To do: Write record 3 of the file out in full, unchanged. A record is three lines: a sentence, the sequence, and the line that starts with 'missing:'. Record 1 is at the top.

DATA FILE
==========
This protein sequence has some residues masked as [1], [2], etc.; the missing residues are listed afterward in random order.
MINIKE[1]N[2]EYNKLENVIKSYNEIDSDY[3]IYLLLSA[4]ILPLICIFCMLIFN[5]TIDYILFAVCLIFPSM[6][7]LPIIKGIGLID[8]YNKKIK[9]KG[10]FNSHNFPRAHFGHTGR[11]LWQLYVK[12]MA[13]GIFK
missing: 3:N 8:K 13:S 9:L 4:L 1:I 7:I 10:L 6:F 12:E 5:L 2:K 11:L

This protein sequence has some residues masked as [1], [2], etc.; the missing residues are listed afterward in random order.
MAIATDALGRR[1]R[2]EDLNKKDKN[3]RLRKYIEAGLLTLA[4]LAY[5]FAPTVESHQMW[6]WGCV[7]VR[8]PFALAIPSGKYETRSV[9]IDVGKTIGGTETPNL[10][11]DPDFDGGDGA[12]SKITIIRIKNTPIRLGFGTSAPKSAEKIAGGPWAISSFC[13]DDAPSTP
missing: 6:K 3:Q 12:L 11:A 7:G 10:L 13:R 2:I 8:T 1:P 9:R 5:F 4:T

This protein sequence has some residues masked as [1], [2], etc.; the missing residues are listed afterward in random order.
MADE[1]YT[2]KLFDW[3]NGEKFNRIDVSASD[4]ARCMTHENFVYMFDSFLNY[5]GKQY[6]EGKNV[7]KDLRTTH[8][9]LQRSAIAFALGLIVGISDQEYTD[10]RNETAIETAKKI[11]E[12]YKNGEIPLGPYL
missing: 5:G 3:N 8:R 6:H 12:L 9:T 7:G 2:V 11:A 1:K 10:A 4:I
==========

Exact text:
This protein sequence has some residues masked as [1], [2], etc.; the missing residues are listed afterward in random order.
MADE[1]YT[2]KLFDW[3]NGEKFNRIDVSASD[4]ARCMTHENFVYMFDSFLNY[5]GKQY[6]EGKNV[7]KDLRTTH[8][9]LQRSAIAFALGLIVGISDQEYTD[10]RNETAIETAKKI[11]E[12]YKNGEIPLGPYL
missing: 5:G 3:N 8:R 6:H 12:L 9:T 7:G 2:V 11:A 1:K 10:A 4:I